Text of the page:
Overlap - Investigations in new and forgotten storytelling

A Psychogeographical Tour of Proteus – Part One

This is part one of a two-part look at Ed Key and David Kanaga’s Proteus, based on several builds of the game plus an interview and email correspondence with Key himself. Part two will be released tomorrow.

Sat at the end of a long terraced street, the unremarkable new build home I grew up in as a kid was the gatehouse between a grey suburbia and a put-upon but utterly addictive spinney. The garden backed onto a haphazard cryptoforest – squeezed on either side by a deserted barracks and a new building estate – full of sycamores, nettles, shopping trolleys and endless adventure. I would have lived there if it weren’t for the monsters at night.

I never mapped this jungle, despite the benefits of being able to navigate its smelly, sickly streams or escape the yawning, pit-of-the-stomach horror of me and my friends realising we were utterly lost in its belly as the sun began to set. Why not? I think, despite the terrors, deep down I was aware they were nothing against the value this rich, story-filled space held as a mystery. The phrase ‘here be dragons’ is the most exciting part of any map…

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Amusement Arcadia – The Machine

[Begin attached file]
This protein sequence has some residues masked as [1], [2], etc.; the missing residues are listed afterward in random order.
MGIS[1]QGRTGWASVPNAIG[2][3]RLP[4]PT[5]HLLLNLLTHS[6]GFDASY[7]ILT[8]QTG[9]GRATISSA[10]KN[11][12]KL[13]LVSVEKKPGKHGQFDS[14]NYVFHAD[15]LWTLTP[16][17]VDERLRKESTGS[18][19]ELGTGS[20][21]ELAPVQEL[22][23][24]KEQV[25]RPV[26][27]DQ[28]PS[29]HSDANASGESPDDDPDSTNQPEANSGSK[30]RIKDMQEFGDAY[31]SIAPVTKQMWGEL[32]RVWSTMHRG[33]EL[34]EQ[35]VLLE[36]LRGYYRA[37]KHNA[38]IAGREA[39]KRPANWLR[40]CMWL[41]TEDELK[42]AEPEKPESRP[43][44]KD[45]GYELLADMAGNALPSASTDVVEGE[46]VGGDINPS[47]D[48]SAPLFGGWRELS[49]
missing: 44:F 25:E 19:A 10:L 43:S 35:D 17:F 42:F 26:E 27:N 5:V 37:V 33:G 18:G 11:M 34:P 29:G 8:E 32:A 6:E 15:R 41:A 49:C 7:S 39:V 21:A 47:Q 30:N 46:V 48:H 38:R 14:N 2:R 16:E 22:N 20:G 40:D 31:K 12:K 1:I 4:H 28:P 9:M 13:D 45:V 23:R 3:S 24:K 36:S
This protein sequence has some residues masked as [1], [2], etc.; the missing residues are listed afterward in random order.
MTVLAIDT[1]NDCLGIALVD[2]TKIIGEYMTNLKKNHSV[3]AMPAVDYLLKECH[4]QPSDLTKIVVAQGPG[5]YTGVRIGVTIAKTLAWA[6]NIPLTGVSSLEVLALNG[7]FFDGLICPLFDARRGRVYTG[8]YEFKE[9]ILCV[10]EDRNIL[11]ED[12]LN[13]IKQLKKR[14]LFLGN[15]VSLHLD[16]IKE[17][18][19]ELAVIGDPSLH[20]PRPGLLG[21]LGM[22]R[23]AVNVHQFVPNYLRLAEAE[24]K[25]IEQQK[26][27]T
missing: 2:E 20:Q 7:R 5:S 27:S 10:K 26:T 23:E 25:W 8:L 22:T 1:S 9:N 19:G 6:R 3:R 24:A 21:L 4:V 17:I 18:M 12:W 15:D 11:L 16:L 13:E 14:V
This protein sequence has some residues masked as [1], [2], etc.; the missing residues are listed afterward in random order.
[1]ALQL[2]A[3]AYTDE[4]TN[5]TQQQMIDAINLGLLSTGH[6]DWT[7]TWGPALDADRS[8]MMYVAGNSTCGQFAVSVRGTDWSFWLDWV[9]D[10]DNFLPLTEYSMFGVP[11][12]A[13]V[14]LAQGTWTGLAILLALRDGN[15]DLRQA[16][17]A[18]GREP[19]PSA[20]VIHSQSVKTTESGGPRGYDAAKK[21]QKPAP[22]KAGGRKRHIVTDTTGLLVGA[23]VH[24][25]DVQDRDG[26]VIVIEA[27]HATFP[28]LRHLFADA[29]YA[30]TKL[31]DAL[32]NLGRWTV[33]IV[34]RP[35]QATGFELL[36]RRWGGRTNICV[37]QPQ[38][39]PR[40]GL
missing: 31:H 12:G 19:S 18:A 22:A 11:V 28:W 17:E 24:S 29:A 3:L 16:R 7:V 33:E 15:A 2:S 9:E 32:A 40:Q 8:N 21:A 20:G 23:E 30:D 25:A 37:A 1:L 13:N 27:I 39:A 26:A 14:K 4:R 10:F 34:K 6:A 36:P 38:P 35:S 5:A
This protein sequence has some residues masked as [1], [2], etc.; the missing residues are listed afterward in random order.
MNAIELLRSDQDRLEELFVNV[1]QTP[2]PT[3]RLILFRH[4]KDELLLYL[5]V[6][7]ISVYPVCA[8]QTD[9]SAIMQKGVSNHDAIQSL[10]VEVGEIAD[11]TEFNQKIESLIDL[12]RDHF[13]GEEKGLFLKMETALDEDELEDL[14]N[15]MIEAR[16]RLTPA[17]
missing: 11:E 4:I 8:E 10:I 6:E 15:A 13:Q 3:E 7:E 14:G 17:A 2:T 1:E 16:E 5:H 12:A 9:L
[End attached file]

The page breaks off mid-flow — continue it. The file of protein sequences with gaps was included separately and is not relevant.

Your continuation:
Described as “…a computer designed to analyse and decompose Johann Wolfgang von Goethe’s Rambler’s Lullaby II”, on the page, The Machine’s chattering, clattering stream of data at first looks like book music for an organ or the kind of game listing I would have typed into my beloved Spectrum 48k.

It’s neither of these things, but the comparisons are interesting. Written in 1968 by author, filmmaker and Oulipoist Georges Perec, The Machine is in fact a radio play, adapted for live performance by Sheffield-based performance artists Third Angel in Sheffield  just last month.

The play’s story borrows the forms and restrictions of computer programs, but it’s a lot more interactive than its monolithic title suggests. Not so much in the dazzling – and often very funny – back and forth between the computer’s separate processors as they attempt to fathom Goethe’s poem about solitude by (for instance) substituting its nouns for fairy tale motifs, as in the audience’s slow assimilation into its subroutines and  algorithms…

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About us

Overlap is a place for investigation, discussion and events about new and forgotten storytelling. We focus on emerging and undiscovered platforms for stories and narrative – everything from videogames, augmented reality and role-playing games to flash mobs, social media and more.

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